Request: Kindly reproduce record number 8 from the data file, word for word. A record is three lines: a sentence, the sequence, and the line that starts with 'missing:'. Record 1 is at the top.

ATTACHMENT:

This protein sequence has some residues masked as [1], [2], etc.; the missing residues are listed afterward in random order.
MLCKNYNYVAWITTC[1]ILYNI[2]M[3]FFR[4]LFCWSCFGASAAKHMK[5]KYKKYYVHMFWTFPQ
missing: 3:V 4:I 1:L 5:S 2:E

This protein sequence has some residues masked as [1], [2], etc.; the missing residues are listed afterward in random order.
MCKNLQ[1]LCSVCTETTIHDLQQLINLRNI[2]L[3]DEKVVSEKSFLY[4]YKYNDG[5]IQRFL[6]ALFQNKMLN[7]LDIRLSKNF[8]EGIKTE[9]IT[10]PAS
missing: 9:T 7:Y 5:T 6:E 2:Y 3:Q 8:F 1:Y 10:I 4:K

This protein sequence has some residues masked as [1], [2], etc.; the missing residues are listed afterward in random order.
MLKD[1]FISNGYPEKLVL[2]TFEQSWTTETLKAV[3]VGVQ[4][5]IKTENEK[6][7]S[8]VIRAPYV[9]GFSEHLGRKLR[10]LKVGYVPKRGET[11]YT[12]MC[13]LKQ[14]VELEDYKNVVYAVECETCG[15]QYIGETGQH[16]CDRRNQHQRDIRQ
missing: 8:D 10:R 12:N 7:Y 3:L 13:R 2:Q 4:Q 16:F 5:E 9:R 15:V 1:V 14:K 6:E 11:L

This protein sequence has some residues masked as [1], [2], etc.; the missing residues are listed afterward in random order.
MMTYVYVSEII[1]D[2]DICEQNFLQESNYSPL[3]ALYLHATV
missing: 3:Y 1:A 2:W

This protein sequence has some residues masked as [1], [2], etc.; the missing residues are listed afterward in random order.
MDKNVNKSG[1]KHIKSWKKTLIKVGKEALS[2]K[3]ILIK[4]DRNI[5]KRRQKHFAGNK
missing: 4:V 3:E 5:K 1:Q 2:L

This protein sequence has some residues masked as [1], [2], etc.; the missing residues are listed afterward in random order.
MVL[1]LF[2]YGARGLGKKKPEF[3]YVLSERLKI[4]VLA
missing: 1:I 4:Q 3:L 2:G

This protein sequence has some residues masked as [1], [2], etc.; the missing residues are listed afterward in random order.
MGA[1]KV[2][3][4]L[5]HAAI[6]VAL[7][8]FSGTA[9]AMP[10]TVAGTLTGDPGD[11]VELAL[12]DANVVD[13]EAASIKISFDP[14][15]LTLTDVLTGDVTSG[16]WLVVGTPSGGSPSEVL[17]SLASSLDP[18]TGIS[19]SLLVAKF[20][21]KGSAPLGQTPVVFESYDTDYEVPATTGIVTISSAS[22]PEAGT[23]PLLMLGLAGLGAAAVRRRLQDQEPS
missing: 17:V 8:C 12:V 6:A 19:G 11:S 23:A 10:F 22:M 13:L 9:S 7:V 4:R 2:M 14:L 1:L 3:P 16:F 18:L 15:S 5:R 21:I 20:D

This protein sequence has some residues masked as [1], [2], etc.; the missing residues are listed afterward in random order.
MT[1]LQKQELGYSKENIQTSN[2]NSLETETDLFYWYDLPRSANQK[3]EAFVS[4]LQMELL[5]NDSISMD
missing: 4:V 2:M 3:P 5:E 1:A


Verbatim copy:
This protein sequence has some residues masked as [1], [2], etc.; the missing residues are listed afterward in random order.
MT[1]LQKQELGYSKENIQTSN[2]NSLETETDLFYWYDLPRSANQK[3]EAFVS[4]LQMELL[5]NDSISMD
missing: 4:V 2:M 3:P 5:E 1:A